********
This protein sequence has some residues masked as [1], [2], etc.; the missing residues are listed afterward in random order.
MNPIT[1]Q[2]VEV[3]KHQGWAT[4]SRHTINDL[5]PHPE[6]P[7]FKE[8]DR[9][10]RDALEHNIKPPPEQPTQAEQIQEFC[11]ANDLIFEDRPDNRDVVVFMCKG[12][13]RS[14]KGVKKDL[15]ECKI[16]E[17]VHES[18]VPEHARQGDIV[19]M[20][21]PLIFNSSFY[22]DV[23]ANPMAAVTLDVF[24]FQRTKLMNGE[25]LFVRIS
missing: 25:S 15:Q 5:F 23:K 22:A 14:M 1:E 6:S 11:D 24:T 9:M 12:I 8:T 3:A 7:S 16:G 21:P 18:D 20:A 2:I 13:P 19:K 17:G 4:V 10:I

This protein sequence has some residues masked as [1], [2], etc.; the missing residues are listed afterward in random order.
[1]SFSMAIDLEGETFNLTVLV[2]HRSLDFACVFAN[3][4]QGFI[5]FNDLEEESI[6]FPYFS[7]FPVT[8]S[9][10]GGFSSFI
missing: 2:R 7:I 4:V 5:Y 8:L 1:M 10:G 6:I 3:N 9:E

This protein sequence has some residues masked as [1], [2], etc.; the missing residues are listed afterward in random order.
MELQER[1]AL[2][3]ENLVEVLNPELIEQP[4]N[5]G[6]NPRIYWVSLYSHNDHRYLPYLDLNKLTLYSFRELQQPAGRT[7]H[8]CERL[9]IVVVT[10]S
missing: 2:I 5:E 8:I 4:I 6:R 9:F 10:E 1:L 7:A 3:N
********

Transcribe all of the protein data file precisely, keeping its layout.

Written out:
This protein sequence has some residues masked as [1], [2], etc.; the missing residues are listed afterward in random order.
MNPIT[1]Q[2]VEV[3]KHQGWAT[4]SRHTINDL[5]PHPE[6]P[7]FKE[8]DR[9][10]RDALEHNIKPPPEQPTQAEQIQEFC[11]ANDLIFEDRPDNRDVVVFMCKG[12][13]RS[14]KGVKKDL[15]ECKI[16]E[17]VHES[18]VPEHARQGDIV[19]M[20][21]PLIFNSSFY[22]DV[23]ANPMAAVTLDVF[24]FQRTKLMNGE[25]LFVRIS
missing: 25:S 15:Q 5:F 23:K 22:A 14:M 1:E 6:S 11:D 24:T 9:M 12:I 8:T 3:A 7:S 16:G 21:P 18:D 20:A 2:I 13:P 19:K 17:G 4:V 10:I

This protein sequence has some residues masked as [1], [2], etc.; the missing residues are listed afterward in random order.
[1]SFSMAIDLEGETFNLTVLV[2]HRSLDFACVFAN[3][4]QGFI[5]FNDLEEESI[6]FPYFS[7]FPVT[8]S[9][10]GGFSSFI
missing: 2:R 7:I 4:V 5:Y 8:L 1:M 10:G 6:I 3:N 9:E

This protein sequence has some residues masked as [1], [2], etc.; the missing residues are listed afterward in random order.
MELQER[1]AL[2][3]ENLVEVLNPELIEQP[4]N[5]G[6]NPRIYWVSLYSHNDHRYLPYLDLNKLTLYSFRELQQPAGRT[7]H[8]CERL[9]IVVVT[10]S
missing: 2:I 5:E 8:I 4:I 6:R 9:F 10:E 1:L 7:A 3:N